Jonathan Wood is the author of No Hero, the Lovecraftian urban fantasy that dares to ask, “What would Kurt Russell do?” He has, at this point, been allowed to be on his own for too long. More invective can be found on twitter (@thexmedic) or on his web site www.cogsandneurons.com.
Before I begin: I do realize that it’s generally considered rude if , when asked to attend someone’s party, you stand in the middle of said party shouting angrily, and showering bystanders with froth and invective.
It’s not going to stop me. But I do realize it.
So, the verb “to be.” “Am,” “is,” and all that jazz. An innocuous little verb. Two letters. Many consider it quite important as verbs go. Its got a whole branch of philosophy dedicated to it. I’d even go so far as to say it feels nice in the mouth when you say it. The explosive “b” softened by the drawn out vowel. Try it. “Be.” “Be.”
It should be obvious, of course, that this is all a diversion, this is all a mask to hide the truly insidious evil that the verb “to be” represents.
Do not be fooled by the brevity of “to be.” By its ubiquity. Do not be taken in by its guileless facade. That little bastard will happily sneak into every single one of your sentences and destroy them.
I’m editing right now. My second novel. And as deadlines loom, as my red pens bleed ink over my pages, there it is in every bloody sentence, that bastard little word peeking out at me, tearing apart my pacing, and generally trying to make my life a living hell.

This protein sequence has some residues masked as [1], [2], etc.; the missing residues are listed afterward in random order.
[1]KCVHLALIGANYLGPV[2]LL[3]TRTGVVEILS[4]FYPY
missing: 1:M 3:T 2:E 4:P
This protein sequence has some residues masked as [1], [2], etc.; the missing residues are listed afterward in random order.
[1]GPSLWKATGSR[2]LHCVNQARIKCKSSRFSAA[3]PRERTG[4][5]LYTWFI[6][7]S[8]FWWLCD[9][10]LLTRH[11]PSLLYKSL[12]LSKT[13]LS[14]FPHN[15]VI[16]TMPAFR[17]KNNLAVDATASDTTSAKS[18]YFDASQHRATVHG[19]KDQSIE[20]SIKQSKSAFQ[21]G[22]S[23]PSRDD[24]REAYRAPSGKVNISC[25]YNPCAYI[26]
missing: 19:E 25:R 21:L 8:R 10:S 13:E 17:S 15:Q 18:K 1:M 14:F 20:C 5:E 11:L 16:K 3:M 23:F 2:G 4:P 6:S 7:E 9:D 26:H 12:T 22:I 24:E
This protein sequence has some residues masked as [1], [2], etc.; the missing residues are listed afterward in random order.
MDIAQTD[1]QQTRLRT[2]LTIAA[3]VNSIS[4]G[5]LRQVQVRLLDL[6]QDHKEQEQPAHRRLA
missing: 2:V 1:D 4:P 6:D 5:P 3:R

Oh you think I exaggerate. Let us see then. Let us take an example. It’s only two words. “I’m running.” A harmless little sentence. With that harmless little verb. And, you might say, what’s the problem? It’s adding a single letter. It’s not even contributing a new syllable. It’s fine. Let it lie.
Well, if you say that, then you, sir, are an agent of the enemy.
Now, before you take umbrage at this accusation, consider for a minute the horror of the sentence, “I’m running,” versus the elegance, the unparalleled beauty of the sentence, “I run.”
“Are you shitting me?” you cry, my dear straw man. “It’s the same number of words! It’s only one syllable shorter!”
These are, of course, technically valid points. It doesn’t stop them, however, from being horseshit.
First of all, let’s face it, not all syllables are created equal. “I” vs “I’m.” Go on say them. I’ll wait. It won’t take long. But it would be even quicker if that bloody little “mmmmm” wasn’t there. It’s holding things up. It’s keeping us scuffing our toes, waiting for the good to come along. I’m writing an action novel, goddamit, I don’t have time to hang around while everyone goes “mmmm.”
Then there’s that gerund. “Running.” “Ing.” God, I hate gerunds. And yes it’s just one syallable, but that’s a whole extra fifty percent on this sentence. It’s added weight, unnecessary baggage. And gerunds breed like rabbits. Before you know it, you’ve got a paragraph dragging around fifteen extra “ings.” They are pacing parasites and you have my full permission to get medieval on their asses.
And it’s not just pacing. The evil of “to be” doesn’t just rest on its laurels there. Oh no. There’s the whole distancing issue too. Again, take a moment to appreciate the immediacy to “I run.” You’re there. Stride for stride. Agonized breath for agonized breath. Now, compare that to the laid back diffidence of “I’m running.” That’s a lazy sentence—someone stepping back to observe the action from afar. You might as well go the whole hog and say, “Oh look, there’s a chap over there who’s running. Isn’t that interesting. Now pass me my goddamn martini.”
This is a little much, you might say. More bile than the offenses of one verb require. Well, we’ll see who’s laughing when the apocalypse comes. When the verbs rise up against us all. When we’re pinned against the wall, incapable of action, trapped simply “being.” This was the warning sign, and you ignored it. We’ll see. Oh we’ll see.
Now, if you’ll excuse me, I need a goddamn martini.